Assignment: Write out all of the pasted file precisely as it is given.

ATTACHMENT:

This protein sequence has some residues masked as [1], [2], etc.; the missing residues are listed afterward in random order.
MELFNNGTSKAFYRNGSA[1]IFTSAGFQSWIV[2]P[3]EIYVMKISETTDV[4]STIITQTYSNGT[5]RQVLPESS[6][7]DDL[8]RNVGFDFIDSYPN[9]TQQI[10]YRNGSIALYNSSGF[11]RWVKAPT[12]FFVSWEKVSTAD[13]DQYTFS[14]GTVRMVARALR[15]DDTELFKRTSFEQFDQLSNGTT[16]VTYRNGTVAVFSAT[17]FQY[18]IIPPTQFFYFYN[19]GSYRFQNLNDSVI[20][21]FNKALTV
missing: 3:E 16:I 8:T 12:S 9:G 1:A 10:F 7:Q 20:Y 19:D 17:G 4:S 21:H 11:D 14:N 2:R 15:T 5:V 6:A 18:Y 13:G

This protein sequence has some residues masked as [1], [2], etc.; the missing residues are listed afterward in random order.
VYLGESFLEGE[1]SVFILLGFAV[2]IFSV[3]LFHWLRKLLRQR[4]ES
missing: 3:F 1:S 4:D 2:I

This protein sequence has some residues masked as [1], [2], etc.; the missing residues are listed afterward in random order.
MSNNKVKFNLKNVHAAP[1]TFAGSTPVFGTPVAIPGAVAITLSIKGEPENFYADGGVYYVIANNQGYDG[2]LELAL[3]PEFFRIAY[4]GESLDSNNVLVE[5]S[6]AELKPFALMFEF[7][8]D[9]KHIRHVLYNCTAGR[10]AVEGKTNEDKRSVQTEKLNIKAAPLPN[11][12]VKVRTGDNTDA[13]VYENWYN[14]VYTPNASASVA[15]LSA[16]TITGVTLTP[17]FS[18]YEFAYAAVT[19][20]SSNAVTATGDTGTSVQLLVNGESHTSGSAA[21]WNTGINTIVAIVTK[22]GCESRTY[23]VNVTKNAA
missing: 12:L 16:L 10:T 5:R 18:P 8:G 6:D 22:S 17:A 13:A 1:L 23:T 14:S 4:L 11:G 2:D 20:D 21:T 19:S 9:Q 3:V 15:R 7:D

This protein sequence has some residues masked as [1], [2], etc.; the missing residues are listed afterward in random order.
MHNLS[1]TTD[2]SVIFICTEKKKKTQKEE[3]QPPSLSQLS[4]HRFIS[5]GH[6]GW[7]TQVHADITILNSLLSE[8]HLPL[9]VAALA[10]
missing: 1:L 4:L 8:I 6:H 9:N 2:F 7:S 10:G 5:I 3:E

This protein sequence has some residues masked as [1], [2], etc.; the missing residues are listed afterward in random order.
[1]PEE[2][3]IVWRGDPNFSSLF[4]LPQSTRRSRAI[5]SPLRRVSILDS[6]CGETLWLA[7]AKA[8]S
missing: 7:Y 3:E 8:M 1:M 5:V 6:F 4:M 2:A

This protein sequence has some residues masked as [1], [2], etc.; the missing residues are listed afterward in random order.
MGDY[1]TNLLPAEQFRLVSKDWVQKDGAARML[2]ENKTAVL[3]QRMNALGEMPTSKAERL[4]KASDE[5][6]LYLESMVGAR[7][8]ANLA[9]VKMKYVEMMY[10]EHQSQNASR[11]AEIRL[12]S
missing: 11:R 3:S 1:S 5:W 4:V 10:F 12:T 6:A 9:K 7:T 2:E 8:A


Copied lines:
This protein sequence has some residues masked as [1], [2], etc.; the missing residues are listed afterward in random order.
MELFNNGTSKAFYRNGSA[1]IFTSAGFQSWIV[2]P[3]EIYVMKISETTDV[4]STIITQTYSNGT[5]RQVLPESS[6][7]DDL[8]RNVGFDFIDSYPN[9]TQQI[10]YRNGSIALYNSSGF[11]RWVKAPT[12]FFVSWEKVSTAD[13]DQYTFS[14]GTVRMVARALR[15]DDTELFKRTSFEQFDQLSNGTT[16]VTYRNGTVAVFSAT[17]FQY[18]IIPPTQFFYFYN[19]GSYRFQNLNDSVI[20][21]FNKALTV
missing: 3:E 16:I 8:T 12:S 9:G 1:A 10:F 7:Q 20:Y 19:D 17:G 4:S 21:H 11:D 14:N 2:R 15:T 5:V 6:A 18:Y 13:G

This protein sequence has some residues masked as [1], [2], etc.; the missing residues are listed afterward in random order.
VYLGESFLEGE[1]SVFILLGFAV[2]IFSV[3]LFHWLRKLLRQR[4]ES
missing: 3:F 1:S 4:D 2:I

This protein sequence has some residues masked as [1], [2], etc.; the missing residues are listed afterward in random order.
MSNNKVKFNLKNVHAAP[1]TFAGSTPVFGTPVAIPGAVAITLSIKGEPENFYADGGVYYVIANNQGYDG[2]LELAL[3]PEFFRIAY[4]GESLDSNNVLVE[5]S[6]AELKPFALMFEF[7][8]D[9]KHIRHVLYNCTAGR[10]AVEGKTNEDKRSVQTEKLNIKAAPLPN[11][12]VKVRTGDNTDA[13]VYENWYN[14]VYTPNASASVA[15]LSA[16]TITGVTLTP[17]FS[18]YEFAYAAVT[19][20]SSNAVTATGDTGTSVQLLVNGESHTSGSAA[21]WNTGINTIVAIVTK[22]GCESRTY[23]VNVTKNAA
missing: 12:L 16:L 10:T 5:R 18:P 8:G 6:D 22:S 17:A 13:A 1:L 23:T 14:S 4:L 11:G 2:D 20:D 21:T 19:S 9:Q 3:V 15:R 7:D

This protein sequence has some residues masked as [1], [2], etc.; the missing residues are listed afterward in random order.
MHNLS[1]TTD[2]SVIFICTEKKKKTQKEE[3]QPPSLSQLS[4]HRFIS[5]GH[6]GW[7]TQVHADITILNSLLSE[8]HLPL[9]VAALA[10]
missing: 1:L 4:L 8:I 6:H 9:N 2:F 7:S 10:G 5:I 3:E

This protein sequence has some residues masked as [1], [2], etc.; the missing residues are listed afterward in random order.
[1]PEE[2][3]IVWRGDPNFSSLF[4]LPQSTRRSRAI[5]SPLRRVSILDS[6]CGETLWLA[7]AKA[8]S
missing: 7:Y 3:E 8:M 1:M 5:V 6:F 4:M 2:A

This protein sequence has some residues masked as [1], [2], etc.; the missing residues are listed afterward in random order.
MGDY[1]TNLLPAEQFRLVSKDWVQKDGAARML[2]ENKTAVL[3]QRMNALGEMPTSKAERL[4]KASDE[5][6]LYLESMVGAR[7][8]ANLA[9]VKMKYVEMMY[10]EHQSQNASR[11]AEIRL[12]S
missing: 11:R 3:S 1:S 5:W 4:V 10:F 12:T 6:A 9:K 7:T 2:E 8:A